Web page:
brian423 wrote:danny1987 wrote:By extending sentience to all, do you mean that somehow sentience is some kind of essence permeating everything both living and nonliving? Or do you restrict sentience to living things only?
Out of consistency with my own premises, I'm compelled to allow no essential distinction between the living and the nonliving here. Although life is wondrous enough to justify biology as a distinct discipline within the physical sciences, everything biology observes can be explained in terms of the laws that govern galaxies, garbage heaps, and other lifeless things. I can't allow any magical line of demarcation between what lives and what does not.
At the time I write, you quote William F. Buckley, Jr., in your signature. If you're a conservative Christian intellectual like him, I suppose you might have a problem with the pantheism, panentheism, or animism suggested by my argument. Or, since your current avatar is South Park's Eric Cartman, would you call it New Age hippie crap? It's dangerous to predict a Rational's opinion on anything, but I admit I wonder if I've got you pegged.
Yes I am a conservative Christian like him, and consider him to be one of my own personal heroes. The picture I have of Eric Cartman is because I like the show, and I like the quip on the picture. Just because I have the picture doesn't mean I agree with all or any of Eric Cartman's views. I don't consider all pantheism is to New Age Hippie crap, after all there are pantheists, like Einstein or Spinoza, that I have enormous respect for as thinkers. It's only New Age Hippie crap if it's actually practiced by hippies So your guesses wouldn't be too far off.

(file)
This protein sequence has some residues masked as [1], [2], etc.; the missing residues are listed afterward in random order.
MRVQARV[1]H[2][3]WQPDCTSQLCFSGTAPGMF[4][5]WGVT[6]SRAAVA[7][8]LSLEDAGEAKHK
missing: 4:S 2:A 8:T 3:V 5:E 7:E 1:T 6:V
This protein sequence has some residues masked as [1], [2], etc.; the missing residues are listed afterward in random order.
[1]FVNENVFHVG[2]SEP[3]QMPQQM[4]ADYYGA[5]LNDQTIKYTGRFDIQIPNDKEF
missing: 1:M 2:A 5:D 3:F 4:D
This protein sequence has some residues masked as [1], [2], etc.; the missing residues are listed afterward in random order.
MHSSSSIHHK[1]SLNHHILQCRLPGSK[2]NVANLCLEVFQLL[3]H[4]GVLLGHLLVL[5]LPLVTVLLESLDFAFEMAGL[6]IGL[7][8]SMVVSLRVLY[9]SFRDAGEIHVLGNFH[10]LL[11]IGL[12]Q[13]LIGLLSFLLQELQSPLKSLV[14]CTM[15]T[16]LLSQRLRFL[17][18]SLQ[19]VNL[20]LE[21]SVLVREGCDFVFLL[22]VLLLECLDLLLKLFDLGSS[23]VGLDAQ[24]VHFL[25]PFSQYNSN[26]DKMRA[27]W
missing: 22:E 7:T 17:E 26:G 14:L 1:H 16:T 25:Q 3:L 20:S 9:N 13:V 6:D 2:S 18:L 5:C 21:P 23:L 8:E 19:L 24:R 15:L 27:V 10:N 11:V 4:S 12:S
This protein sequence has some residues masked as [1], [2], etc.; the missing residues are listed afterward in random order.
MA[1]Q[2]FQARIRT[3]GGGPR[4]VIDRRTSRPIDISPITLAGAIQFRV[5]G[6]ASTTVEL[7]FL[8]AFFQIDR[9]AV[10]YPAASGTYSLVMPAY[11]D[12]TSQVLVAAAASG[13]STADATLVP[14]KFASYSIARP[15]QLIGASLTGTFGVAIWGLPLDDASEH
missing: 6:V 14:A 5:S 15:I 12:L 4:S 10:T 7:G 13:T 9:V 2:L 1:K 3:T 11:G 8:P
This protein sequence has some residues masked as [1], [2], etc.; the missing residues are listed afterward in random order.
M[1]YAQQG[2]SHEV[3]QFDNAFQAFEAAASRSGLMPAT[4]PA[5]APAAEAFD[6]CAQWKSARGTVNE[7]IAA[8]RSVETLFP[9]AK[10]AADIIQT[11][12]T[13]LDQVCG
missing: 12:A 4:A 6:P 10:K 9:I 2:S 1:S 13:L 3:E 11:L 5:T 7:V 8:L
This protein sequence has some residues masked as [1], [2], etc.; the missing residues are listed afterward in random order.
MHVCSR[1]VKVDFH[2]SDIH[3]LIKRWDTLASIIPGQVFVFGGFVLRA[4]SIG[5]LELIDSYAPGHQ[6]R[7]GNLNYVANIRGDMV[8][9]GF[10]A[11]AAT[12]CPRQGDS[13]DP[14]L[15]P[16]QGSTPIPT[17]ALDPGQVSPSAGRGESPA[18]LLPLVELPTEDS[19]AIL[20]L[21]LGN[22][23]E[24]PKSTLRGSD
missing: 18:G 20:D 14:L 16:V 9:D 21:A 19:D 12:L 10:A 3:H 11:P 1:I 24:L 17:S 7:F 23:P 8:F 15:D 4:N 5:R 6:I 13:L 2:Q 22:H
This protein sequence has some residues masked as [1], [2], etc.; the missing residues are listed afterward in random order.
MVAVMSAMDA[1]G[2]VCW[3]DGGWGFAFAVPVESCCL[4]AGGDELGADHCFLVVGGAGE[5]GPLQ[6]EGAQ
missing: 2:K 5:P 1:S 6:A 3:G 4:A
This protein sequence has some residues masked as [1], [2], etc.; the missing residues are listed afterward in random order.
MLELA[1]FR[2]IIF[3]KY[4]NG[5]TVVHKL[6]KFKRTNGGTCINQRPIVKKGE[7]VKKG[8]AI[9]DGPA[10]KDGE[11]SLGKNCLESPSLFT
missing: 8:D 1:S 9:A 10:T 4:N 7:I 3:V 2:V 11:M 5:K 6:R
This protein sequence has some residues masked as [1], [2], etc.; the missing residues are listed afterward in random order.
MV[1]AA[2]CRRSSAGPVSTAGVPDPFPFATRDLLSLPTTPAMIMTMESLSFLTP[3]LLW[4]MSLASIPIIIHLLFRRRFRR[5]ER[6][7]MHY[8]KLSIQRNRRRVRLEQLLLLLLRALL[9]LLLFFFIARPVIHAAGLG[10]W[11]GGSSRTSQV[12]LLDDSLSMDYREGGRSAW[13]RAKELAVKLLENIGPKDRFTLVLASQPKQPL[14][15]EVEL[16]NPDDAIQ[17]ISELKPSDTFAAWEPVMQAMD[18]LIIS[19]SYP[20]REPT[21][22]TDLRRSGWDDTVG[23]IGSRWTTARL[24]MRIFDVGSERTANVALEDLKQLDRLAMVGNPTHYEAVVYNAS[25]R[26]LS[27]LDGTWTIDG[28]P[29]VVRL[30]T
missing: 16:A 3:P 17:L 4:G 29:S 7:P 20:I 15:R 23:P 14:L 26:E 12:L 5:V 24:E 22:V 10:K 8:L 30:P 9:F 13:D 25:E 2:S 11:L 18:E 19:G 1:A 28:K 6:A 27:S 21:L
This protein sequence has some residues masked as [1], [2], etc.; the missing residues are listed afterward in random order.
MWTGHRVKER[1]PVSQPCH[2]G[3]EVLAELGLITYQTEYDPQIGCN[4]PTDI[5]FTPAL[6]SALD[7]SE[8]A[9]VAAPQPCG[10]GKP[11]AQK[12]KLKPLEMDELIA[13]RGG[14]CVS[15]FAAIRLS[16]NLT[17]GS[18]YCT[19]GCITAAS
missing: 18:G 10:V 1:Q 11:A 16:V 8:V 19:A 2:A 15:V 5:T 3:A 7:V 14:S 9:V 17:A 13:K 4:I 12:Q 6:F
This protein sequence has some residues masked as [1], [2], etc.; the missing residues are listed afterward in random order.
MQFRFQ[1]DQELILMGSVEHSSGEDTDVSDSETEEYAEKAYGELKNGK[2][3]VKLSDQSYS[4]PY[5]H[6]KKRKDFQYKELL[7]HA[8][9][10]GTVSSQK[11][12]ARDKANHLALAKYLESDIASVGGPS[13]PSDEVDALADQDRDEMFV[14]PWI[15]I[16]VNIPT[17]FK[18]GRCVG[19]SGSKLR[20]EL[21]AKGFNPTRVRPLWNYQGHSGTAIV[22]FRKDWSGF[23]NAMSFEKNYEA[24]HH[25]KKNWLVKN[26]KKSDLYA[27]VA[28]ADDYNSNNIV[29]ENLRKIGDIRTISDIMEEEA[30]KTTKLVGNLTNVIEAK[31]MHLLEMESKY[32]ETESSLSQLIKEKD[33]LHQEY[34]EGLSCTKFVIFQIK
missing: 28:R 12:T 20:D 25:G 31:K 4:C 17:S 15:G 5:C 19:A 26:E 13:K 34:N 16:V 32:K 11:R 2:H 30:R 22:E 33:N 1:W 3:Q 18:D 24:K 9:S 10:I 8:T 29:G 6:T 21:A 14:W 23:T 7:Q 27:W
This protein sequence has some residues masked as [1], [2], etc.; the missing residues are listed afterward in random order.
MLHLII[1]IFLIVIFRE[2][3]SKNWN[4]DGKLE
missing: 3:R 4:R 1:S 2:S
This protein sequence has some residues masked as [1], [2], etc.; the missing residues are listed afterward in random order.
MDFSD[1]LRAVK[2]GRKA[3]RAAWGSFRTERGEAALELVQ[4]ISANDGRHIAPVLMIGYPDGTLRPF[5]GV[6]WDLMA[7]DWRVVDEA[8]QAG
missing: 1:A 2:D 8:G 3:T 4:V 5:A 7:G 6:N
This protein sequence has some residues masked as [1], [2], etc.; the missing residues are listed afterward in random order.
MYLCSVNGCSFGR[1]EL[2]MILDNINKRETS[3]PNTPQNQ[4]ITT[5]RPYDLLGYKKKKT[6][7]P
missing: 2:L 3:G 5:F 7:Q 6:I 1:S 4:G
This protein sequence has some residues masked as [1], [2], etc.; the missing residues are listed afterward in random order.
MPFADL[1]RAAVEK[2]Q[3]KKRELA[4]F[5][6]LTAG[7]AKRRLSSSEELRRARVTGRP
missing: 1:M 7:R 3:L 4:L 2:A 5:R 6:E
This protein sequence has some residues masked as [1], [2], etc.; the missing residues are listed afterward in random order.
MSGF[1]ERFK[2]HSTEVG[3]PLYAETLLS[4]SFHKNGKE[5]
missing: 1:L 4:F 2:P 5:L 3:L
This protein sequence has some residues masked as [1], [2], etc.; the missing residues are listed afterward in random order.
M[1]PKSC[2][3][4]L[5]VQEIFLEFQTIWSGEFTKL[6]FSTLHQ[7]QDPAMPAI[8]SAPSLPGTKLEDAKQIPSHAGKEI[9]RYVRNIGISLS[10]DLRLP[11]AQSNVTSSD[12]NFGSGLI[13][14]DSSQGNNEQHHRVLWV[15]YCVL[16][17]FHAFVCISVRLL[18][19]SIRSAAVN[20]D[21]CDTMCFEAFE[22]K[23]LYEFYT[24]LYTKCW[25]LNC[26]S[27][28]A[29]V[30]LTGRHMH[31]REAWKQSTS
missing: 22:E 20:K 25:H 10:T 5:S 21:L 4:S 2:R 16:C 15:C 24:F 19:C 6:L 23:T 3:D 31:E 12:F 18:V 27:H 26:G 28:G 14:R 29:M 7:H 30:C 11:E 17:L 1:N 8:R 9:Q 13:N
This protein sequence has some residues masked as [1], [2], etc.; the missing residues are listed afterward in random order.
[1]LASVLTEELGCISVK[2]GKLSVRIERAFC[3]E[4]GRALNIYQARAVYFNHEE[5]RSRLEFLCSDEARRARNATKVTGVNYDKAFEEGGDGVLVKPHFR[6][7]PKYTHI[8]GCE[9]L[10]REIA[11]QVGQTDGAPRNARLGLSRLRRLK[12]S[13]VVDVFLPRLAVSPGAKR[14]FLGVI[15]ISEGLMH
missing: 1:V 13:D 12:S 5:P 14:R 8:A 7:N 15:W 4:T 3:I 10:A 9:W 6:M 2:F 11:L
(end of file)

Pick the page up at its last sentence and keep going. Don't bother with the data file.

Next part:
Correct me if I misunderstand your concept of sentience, but as I understand it, sentience is what allows us to distinguish ourselves from that which is not ourself. For instance, I know who I am and I know who you are and that I am not you, but if we share the same sentience, then who am I? And that seems to be the rub. We end up with a subject-subject problem. I recently heard about a play that was written about an audience that sat waiting for the play to begin. When the curtain was opened they saw a screen with the actors sitting and facing away from the audience facing a curtain. When that curtain opened the actors saw a screen with others sitting facing away from them facing a curtain. The same thing happened ad infinitum. Eventually the audience began turning around to see if they were actually actors or not. If we stretch sentience out like that we become like the audience, not knowing who we are.